April 28, 2009

A bit of advice: cooling can lengthen tool life, Purdue expert says

Rado Gazo inspects a router
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Those who want their cutting tools to stay sharper and last longer might consider splurging for air conditioning.

Rado Gazo, a Purdue University professor of wood processing and industrial engineering, found that cryogenically treating router bits, as well as cooling them while they cut, can increase the tools' lives - in some cases doubling them. His findings were posted in the early online edition of the Journal of Materials Processing Technology.

"Excessive heat is a major contributor to premature tool wear," Gazo said. "In metal machining, you put water on the tools to keep them cool, but you can't do that when cutting wood."

The tungsten-carbide router bits that Gazo tested use cobalt as a glue to hold the tungsten-carbide molecules together. Friction heats the bits as they make cuts, causing a chemical reaction that results in the loss of some cobalt.

"At high temperatures, the cobalt melts and evaporates," Gazo said. "As that glue vaporizes, the tungsten-carbide particles simply fall off."

Gazo was able to show that either cryogenically treating the bits to harden them, blowing cooled air on them during use, or doing both, improved the life of tools and kept cuts clean later in the tools' lives. Cryogenic treating requires cooling the tools to -300 degrees Fahrenheit and then bringing them back up to ambient temperature, a process that can cost just a few dollars per pound of tools.

Gazo used a router bit that had not been cryogenically frozen or exposed to cool air during use as a control and cut more than 100 miles of tool path in a medium-density fiberboard. Bits that were not frozen but subjected to a blast of 40-degree and 20-degree Fahrenheit air during use increased tool life by as much as 25 percent.

A bit that had been cryogenically frozen but not cooled during use increased tool life by about 65 percent over the control. Blowing 40-degree air on that bit increased its life 85 percent, and using 20-degree air increased tool life by 217 percent. Bits with less wear, and thus longer lives, also gave cleaner cuts for a longer period into the tests. The tools also consumed less power and created less noise during cutting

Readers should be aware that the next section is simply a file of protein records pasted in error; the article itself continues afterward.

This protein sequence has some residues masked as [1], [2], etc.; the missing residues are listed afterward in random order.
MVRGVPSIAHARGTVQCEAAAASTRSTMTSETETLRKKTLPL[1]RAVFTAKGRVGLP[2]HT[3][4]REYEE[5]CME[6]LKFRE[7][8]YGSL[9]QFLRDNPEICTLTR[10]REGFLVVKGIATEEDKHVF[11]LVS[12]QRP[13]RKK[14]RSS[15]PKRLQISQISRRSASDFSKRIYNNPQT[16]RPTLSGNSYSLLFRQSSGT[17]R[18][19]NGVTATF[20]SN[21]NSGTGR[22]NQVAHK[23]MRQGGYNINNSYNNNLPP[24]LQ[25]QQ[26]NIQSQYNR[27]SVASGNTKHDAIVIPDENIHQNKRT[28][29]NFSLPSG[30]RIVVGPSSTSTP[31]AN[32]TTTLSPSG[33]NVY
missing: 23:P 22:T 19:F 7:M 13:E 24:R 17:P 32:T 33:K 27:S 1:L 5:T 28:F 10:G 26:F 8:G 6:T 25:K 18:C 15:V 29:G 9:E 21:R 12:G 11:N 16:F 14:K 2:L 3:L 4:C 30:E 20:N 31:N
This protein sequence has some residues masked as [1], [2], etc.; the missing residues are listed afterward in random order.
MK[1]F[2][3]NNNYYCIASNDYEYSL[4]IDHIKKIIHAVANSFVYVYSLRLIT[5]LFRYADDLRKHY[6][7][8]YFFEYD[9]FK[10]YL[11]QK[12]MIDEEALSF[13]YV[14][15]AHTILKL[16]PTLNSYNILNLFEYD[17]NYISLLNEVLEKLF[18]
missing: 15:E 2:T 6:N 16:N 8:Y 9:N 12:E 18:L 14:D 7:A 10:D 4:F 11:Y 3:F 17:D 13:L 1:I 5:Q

Gazo said manufacturers would likely find cryogenic treating an affordable option for increasing tool life in tungsten-carbide tools. Applying cooled air, however, would be best evaluated on a case-by-case basis.

"You've got to figure out the safety and whether it is worth the trouble of setting up," Gazo said. "This is worth investing for a company that wants to save money on tools. There is a benefit to be had."

The Purdue Center for Advanced Manufacturing provided funding for Gazo's research. Vortex Tool Co. and EXAIR provided materials.

Gazo said the next step in his research would be to test other tool treatments.

Writer: Brian Wallheimer, (765) 496-2050, bwallhei@purdue.edu

Source: Rado Gazo, (765) 494-3634, gazo@purdue.edu

Ag Communications: (765) 494-8415;
Steve Leer, sleer@purdue.edu
Agriculture News Page

Rado Gazo inspects a router as it makes cuts in a sheet of medium-density fiberboard. Gazo found that cryogenically treating and then cooling router bits as they make cuts could extend the lives of the tools. (Purdue Agricultural Communications photo/Tom Campbell)

A publication-quality photo is available at https://www.purdue.edu/uns/images/+2009/gazo-router.jpg



Effects of Cryogenic Treatment and Refrigerated Air
on Tool Wear When Machining
Medium Density Fiberboard

 Judith Gissip, Rado Gazo, Harold A. Stewart

Cooling of cutting tools with liquid coolants and lubricants is impractical when machining dry wood or wood composites. This study examines the combined effect of cryogenic tool treatment and using refrigerated air for cooling tools on reducing tool wear. A total of four, double-flute, solid, tungsten carbide router bits were used to machine medium density �?berboard with a CNC router. Three of the four tools were cryogenically treated to below −149◦C. During cutting, refrigerated air was applied to two tools, while the other two cut at ambient temperature. All tools were examined under the stereo light microscope to capture images in order to measure tool wear. Elemental analysis was performed using scanning electron microscopy to determine the percentage of speci�?c elements present on clearance faces of tools after cutting was completed. Results show that less tool wear occurs when using refrigerated air and cryogenic treatment, thereby increasing tool life when cutting medium density �?berboard.


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